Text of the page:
Wearing UV-protective clothing, sunscreen, and a hat are vital steps you should take to protect your skin from sun damage.

#5: Use a Hydration Pack

You will need full use of your hands, so wearing a hydration pack is the easiest way to have water at your convenience.

Make sure your hydration pack is aerodynamic and adjustable so that it stays in place while you move without throwing off your center of balance.

You can also carry other gear and snacks you’ll need in your pack.

#6: Bring Gloves

Leather gloves or full-fingered, padded bike gloves or weightlifting gloves will protect your hands as you rock scramble.

Some scramblers choose not to use gloves, but your hands can get really torn up and sore (sometimes even with gloves!).

Putting on a salve, like Working Hands, is a good practice to get into after your scrambling is over.

It will soothe any sore spots and soften cracked and calloused skin.

A person sitting on a ledge.

#7: Look Out for Snakes

Snakes can hide in the rocks, depending on where you are. Know the wildlife in the areas you scramble to keep yourself safe and calm.

#8: Plan Your Route

Make sure you have a keen sense of the area you’ll be in so that you will have a good idea of the direction you’ll need to head.

Remember, many rock scrambling areas lack trail markings, so you’ll need to navigate on your own.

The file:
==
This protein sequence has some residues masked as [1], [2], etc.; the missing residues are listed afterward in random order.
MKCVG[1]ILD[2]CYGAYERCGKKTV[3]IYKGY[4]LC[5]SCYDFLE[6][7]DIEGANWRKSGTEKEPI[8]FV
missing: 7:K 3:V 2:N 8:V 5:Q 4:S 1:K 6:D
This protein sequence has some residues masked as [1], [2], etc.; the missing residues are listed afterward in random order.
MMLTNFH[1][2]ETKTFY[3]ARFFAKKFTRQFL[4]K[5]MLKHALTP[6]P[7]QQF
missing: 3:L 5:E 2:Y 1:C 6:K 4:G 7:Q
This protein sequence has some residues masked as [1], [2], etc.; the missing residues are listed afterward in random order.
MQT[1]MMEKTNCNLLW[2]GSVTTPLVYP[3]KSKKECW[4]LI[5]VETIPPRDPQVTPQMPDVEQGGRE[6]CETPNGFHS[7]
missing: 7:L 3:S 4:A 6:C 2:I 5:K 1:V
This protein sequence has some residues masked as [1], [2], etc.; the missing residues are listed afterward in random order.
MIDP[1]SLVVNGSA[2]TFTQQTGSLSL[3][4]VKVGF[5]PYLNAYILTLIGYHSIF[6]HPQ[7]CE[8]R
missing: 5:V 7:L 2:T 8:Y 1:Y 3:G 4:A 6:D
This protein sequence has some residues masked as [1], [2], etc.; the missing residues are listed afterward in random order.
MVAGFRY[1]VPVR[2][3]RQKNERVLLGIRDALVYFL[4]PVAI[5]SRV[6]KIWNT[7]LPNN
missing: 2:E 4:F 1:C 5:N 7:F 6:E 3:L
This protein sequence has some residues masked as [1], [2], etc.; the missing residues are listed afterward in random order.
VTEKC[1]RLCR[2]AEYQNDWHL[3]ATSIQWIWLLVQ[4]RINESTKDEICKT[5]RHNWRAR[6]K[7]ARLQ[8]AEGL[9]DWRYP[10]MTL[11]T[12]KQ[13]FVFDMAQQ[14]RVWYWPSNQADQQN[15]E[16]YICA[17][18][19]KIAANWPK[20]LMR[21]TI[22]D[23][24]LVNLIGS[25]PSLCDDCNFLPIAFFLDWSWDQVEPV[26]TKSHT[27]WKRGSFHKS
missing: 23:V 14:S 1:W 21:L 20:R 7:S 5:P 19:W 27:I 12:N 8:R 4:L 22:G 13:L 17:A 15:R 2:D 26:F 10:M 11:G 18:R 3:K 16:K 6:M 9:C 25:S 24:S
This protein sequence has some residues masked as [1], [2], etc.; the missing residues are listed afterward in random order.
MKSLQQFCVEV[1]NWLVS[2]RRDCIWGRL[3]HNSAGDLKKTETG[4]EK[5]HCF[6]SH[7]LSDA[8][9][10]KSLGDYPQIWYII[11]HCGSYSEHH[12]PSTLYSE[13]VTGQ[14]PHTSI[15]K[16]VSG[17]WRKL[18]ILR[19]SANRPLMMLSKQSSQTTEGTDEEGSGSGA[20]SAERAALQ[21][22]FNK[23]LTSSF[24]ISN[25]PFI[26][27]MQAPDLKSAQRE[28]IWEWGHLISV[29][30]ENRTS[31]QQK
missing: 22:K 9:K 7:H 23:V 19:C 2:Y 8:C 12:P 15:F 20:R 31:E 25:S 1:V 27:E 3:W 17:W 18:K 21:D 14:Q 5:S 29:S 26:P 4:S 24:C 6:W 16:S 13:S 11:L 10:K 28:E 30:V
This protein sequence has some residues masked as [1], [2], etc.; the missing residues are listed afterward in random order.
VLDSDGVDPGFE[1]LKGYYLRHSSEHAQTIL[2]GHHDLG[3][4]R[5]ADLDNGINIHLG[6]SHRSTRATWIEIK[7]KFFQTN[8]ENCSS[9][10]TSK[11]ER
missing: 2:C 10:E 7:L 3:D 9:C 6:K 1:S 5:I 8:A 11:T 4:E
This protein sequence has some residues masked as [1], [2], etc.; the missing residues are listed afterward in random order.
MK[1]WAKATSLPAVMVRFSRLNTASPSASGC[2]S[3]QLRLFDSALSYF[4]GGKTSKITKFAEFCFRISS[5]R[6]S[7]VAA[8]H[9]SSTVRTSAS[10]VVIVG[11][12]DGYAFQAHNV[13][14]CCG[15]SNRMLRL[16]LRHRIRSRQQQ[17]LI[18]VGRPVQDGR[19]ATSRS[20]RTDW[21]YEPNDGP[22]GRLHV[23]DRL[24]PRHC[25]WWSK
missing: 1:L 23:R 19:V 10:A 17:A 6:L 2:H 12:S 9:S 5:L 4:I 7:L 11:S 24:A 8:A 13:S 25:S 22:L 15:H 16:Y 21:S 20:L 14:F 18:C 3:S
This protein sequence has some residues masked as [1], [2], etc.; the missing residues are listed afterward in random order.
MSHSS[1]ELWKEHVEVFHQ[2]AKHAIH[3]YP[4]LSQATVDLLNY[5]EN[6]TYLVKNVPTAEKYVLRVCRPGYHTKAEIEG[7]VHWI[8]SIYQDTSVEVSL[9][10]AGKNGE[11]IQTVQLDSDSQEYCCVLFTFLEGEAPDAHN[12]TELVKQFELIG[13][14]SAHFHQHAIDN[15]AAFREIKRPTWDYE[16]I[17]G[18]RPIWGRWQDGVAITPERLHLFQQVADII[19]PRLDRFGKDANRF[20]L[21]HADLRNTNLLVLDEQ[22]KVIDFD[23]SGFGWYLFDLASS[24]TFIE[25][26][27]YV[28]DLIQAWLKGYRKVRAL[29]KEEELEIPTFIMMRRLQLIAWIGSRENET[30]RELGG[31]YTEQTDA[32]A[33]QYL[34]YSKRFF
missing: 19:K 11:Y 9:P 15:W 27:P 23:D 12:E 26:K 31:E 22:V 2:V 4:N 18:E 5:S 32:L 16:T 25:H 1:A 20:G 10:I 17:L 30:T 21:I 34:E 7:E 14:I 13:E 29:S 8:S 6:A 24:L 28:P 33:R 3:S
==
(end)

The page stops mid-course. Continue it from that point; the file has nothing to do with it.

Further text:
#9: Bring a Map and Compass

A GPS device, along with a map and compass in case you can’t get a signal, can be a saving grace in case you lose your way.

#10: Think About the Descent

The descent is usually even more dangerous and challenging than the climb.

Do NOT take on a steep rock scramble that you don’t feel you can safely get down.

Plan your descent route as meticulously as the ascent. Keep your center of gravity as low and as far back as possible to prevent falling.

Rock scrambling can be a challenging but rewarding activity. It takes skill and practice but can be a fun way to augment your love of hiking or other outdoor activities.

A person jumping in the air celebrating on a rock.

Photo of author
Amber Sayer is a Fitness, Nutrition, and Wellness Writer and Editor, as well as a NASM-Certified Nutrition Coach and UESCA-certified running, endurance nutrition, and triathlon coach. She holds two Masters Degrees—one in Exercise Science and one in Prosthetics and Orthotics. As a Certified Personal Trainer and running coach for 12 years, Amber enjoys staying active and helping others do so as well. In her free time, she likes running, cycling, cooking, and tackling any type of puzzle.